The eldest of the Magnuson's four children, Michael, 23, is a key member of the Across the Board team as the operation's stable manager.
They initially started the business renting stalls at a farm in Gansevoort not far from Saratoga Race Course before moving to their current location in November. Magnuson's brother-in-law, Chris Weggeland, owns the property whose prior owners ran it as a layup and training facility. Magnuson says it might have also been used as a cattle operation way back and the farm's agricultural legacy is carried on in a way through its resident mascot, a pot-bellied pig named Lulu.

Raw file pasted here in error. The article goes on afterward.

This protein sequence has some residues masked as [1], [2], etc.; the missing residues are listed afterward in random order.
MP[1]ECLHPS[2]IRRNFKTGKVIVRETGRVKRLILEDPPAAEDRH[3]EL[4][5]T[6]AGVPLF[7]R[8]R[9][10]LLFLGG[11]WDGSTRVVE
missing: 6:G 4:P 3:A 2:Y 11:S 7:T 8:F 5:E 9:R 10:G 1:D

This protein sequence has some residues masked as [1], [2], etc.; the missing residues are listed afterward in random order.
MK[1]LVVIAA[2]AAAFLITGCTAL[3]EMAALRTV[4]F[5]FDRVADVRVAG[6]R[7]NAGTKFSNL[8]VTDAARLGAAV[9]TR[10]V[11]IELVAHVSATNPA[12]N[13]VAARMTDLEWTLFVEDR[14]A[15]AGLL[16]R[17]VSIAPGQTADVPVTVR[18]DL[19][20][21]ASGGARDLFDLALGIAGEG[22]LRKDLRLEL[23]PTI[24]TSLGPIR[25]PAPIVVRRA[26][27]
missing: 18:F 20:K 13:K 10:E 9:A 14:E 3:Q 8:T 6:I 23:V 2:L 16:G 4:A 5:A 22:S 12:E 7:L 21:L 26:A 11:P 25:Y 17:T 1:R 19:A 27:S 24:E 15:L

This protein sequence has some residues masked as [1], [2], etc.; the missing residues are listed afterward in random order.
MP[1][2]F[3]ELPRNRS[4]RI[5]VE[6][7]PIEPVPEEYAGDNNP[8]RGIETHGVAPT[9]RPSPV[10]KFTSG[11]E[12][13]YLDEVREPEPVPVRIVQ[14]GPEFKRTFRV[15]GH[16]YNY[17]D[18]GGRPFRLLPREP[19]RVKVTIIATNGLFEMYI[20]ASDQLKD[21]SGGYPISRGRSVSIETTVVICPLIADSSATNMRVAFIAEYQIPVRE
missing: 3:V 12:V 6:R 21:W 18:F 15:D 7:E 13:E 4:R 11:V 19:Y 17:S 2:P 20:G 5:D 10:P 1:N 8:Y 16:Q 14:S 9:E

The equine residents at Across the Board range from just-turned 2-year-olds broken last fall and training under saddle this winter inside the farm's indoor arena to older horses turned out for the winter, either needing some R&R or waiting for the East Coast's turf racing season to return.
Earlier this month during a fairly typical morning as winter clung to its last breaths with spring on the way, Magnuson, his son, exercise rider Marco Acosta and Eric Berghammer went about their routine training the 21 horses who call Princetown home for the time being. Hanna Frederick is another key member of the team and she helps out in the afternoons.
Magnuson is quick to credit his team for getting the business up and running.
"Michael, he's the backbone to the operation; I couldn't do it without him," Magnuson said. "We've been lucky to find some good help."